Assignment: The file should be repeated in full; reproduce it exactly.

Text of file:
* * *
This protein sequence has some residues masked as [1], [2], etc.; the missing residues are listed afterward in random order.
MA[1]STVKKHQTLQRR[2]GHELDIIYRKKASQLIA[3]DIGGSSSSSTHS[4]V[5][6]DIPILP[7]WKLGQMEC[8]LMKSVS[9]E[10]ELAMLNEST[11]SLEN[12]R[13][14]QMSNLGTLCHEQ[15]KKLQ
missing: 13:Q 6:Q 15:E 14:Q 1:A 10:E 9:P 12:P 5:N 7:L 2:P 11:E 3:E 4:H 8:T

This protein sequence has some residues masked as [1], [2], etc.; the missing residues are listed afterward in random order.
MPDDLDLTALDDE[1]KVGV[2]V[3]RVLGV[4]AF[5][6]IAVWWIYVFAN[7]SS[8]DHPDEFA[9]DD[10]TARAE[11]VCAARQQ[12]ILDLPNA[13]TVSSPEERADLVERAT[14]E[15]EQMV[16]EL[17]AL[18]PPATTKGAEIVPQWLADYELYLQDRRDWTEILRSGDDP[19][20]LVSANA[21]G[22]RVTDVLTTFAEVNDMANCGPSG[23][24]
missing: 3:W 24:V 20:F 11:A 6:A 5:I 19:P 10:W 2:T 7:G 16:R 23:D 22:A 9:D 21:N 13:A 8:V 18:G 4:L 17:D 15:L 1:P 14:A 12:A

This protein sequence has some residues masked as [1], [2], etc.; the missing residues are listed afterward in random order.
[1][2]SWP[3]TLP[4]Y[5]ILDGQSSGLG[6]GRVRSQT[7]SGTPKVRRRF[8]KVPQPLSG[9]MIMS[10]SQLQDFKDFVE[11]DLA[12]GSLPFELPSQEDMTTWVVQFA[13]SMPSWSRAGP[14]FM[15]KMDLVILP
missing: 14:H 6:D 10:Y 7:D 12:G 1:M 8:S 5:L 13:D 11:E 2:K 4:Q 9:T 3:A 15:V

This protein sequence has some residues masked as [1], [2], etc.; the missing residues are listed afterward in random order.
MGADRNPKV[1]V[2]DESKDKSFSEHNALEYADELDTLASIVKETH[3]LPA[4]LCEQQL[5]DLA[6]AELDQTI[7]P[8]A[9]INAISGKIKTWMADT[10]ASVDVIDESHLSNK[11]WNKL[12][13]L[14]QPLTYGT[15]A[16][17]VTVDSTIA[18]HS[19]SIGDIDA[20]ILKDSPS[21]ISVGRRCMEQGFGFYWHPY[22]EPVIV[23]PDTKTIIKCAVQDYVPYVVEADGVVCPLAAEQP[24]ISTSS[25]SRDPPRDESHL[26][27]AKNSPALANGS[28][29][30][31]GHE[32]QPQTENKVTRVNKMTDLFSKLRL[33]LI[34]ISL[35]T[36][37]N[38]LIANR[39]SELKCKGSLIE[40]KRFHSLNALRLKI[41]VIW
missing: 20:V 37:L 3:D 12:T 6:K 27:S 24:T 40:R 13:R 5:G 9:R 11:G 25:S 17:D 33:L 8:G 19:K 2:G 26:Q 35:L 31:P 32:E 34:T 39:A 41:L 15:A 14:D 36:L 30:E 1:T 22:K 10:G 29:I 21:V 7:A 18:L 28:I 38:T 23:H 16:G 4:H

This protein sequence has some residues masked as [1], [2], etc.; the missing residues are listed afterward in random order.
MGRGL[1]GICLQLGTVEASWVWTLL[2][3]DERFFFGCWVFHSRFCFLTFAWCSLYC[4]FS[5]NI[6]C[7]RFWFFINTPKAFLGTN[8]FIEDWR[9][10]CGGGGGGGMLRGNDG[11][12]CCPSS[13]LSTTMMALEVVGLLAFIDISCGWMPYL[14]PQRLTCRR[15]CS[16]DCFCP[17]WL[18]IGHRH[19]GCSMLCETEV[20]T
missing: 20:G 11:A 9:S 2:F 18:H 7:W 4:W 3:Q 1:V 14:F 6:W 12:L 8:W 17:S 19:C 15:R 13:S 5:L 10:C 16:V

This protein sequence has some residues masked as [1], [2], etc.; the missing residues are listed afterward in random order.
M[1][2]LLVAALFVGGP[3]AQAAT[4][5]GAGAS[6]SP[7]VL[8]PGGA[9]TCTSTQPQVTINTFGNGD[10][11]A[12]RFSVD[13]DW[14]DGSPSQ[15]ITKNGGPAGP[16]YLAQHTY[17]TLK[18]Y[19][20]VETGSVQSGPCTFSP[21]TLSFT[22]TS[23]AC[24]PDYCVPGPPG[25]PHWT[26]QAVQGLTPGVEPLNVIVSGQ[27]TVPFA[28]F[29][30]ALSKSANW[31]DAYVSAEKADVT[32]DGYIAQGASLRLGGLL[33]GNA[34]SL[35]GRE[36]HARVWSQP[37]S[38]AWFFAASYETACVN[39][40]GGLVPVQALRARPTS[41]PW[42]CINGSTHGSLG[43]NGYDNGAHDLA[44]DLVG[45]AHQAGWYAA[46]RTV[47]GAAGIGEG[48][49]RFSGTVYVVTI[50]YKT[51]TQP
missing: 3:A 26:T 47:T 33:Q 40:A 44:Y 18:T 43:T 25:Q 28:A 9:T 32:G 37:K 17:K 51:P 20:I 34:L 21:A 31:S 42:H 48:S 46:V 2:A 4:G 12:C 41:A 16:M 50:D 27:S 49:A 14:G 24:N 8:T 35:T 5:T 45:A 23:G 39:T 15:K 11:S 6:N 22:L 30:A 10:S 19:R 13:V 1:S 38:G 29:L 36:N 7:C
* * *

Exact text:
This protein sequence has some residues masked as [1], [2], etc.; the missing residues are listed afterward in random order.
MA[1]STVKKHQTLQRR[2]GHELDIIYRKKASQLIA[3]DIGGSSSSSTHS[4]V[5][6]DIPILP[7]WKLGQMEC[8]LMKSVS[9]E[10]ELAMLNEST[11]SLEN[12]R[13][14]QMSNLGTLCHEQ[15]KKLQ
missing: 13:Q 6:Q 15:E 14:Q 1:A 10:E 9:P 12:P 5:N 7:L 2:P 11:E 3:E 4:H 8:T

This protein sequence has some residues masked as [1], [2], etc.; the missing residues are listed afterward in random order.
MPDDLDLTALDDE[1]KVGV[2]V[3]RVLGV[4]AF[5][6]IAVWWIYVFAN[7]SS[8]DHPDEFA[9]DD[10]TARAE[11]VCAARQQ[12]ILDLPNA[13]TVSSPEERADLVERAT[14]E[15]EQMV[16]EL[17]AL[18]PPATTKGAEIVPQWLADYELYLQDRRDWTEILRSGDDP[19][20]LVSANA[21]G[22]RVTDVLTTFAEVNDMANCGPSG[23][24]
missing: 3:W 24:V 20:F 11:A 6:A 5:I 19:P 10:W 2:T 7:G 16:R 23:D 22:A 9:D 21:N 13:A 8:V 18:G 4:L 17:D 15:L 1:P 14:A 12:A

This protein sequence has some residues masked as [1], [2], etc.; the missing residues are listed afterward in random order.
[1][2]SWP[3]TLP[4]Y[5]ILDGQSSGLG[6]GRVRSQT[7]SGTPKVRRRF[8]KVPQPLSG[9]MIMS[10]SQLQDFKDFVE[11]DLA[12]GSLPFELPSQEDMTTWVVQFA[13]SMPSWSRAGP[14]FM[15]KMDLVILP
missing: 14:H 6:D 10:Y 7:D 12:G 1:M 8:S 5:L 13:D 11:E 2:K 4:Q 9:T 3:A 15:V

This protein sequence has some residues masked as [1], [2], etc.; the missing residues are listed afterward in random order.
MGADRNPKV[1]V[2]DESKDKSFSEHNALEYADELDTLASIVKETH[3]LPA[4]LCEQQL[5]DLA[6]AELDQTI[7]P[8]A[9]INAISGKIKTWMADT[10]ASVDVIDESHLSNK[11]WNKL[12][13]L[14]QPLTYGT[15]A[16][17]VTVDSTIA[18]HS[19]SIGDIDA[20]ILKDSPS[21]ISVGRRCMEQGFGFYWHPY[22]EPVIV[23]PDTKTIIKCAVQDYVPYVVEADGVVCPLAAEQP[24]ISTSS[25]SRDPPRDESHL[26][27]AKNSPALANGS[28][29][30][31]GHE[32]QPQTENKVTRVNKMTDLFSKLRL[33]LI[34]ISL[35]T[36][37]N[38]LIANR[39]SELKCKGSLIE[40]KRFHSLNALRLKI[41]VIW
missing: 20:V 37:L 3:D 12:T 6:K 27:S 24:T 40:R 13:R 5:G 9:R 11:G 25:S 17:D 33:L 8:G 19:K 2:G 26:Q 35:L 31:P 32:E 34:T 39:A 41:L 15:A 14:D 36:L 30:E 1:T 22:K 10:G 29:I 21:V 7:A 18:L 28:I 38:T 23:H 16:G 4:H

This protein sequence has some residues masked as [1], [2], etc.; the missing residues are listed afterward in random order.
MGRGL[1]GICLQLGTVEASWVWTLL[2][3]DERFFFGCWVFHSRFCFLTFAWCSLYC[4]FS[5]NI[6]C[7]RFWFFINTPKAFLGTN[8]FIEDWR[9][10]CGGGGGGGMLRGNDG[11][12]CCPSS[13]LSTTMMALEVVGLLAFIDISCGWMPYL[14]PQRLTCRR[15]CS[16]DCFCP[17]WL[18]IGHRH[19]GCSMLCETEV[20]T
missing: 20:G 11:A 9:S 2:F 18:H 7:W 4:W 3:Q 1:V 14:F 6:W 12:L 8:W 17:S 19:C 15:R 13:S 5:L 10:C 16:V

This protein sequence has some residues masked as [1], [2], etc.; the missing residues are listed afterward in random order.
M[1][2]LLVAALFVGGP[3]AQAAT[4][5]GAGAS[6]SP[7]VL[8]PGGA[9]TCTSTQPQVTINTFGNGD[10][11]A[12]RFSVD[13]DW[14]DGSPSQ[15]ITKNGGPAGP[16]YLAQHTY[17]TLK[18]Y[19][20]VETGSVQSGPCTFSP[21]TLSFT[22]TS[23]AC[24]PDYCVPGPPG[25]PHWT[26]QAVQGLTPGVEPLNVIVSGQ[27]TVPFA[28]F[29][30]ALSKSANW[31]DAYVSAEKADVT[32]DGYIAQGASLRLGGLL[33]GNA[34]SL[35]GRE[36]HARVWSQP[37]S[38]AWFFAASYETACVN[39][40]GGLVPVQALRARPTS[41]PW[42]CINGSTHGSLG[43]NGYDNGAHDLA[44]DLVG[45]AHQAGWYAA[46]RTV[47]GAAGIGEG[48][49]RFSGTVYVVTI[50]YKT[51]TQP
missing: 3:A 26:T 47:T 33:Q 40:A 44:Y 18:T 43:T 25:Q 28:A 9:T 32:G 37:K 17:K 51:P 20:I 34:L 21:A 31:S 42:H 48:S 46:V 2:A 4:G 12:C 41:A 16:M 50:D 27:S 49:A 14:G 24:N 8:T 35:T 5:T 45:A 23:G 39:T 15:K 11:S 6:N 22:L 30:A 10:S 19:R 13:V 1:S 38:G 29:L 36:N 7:C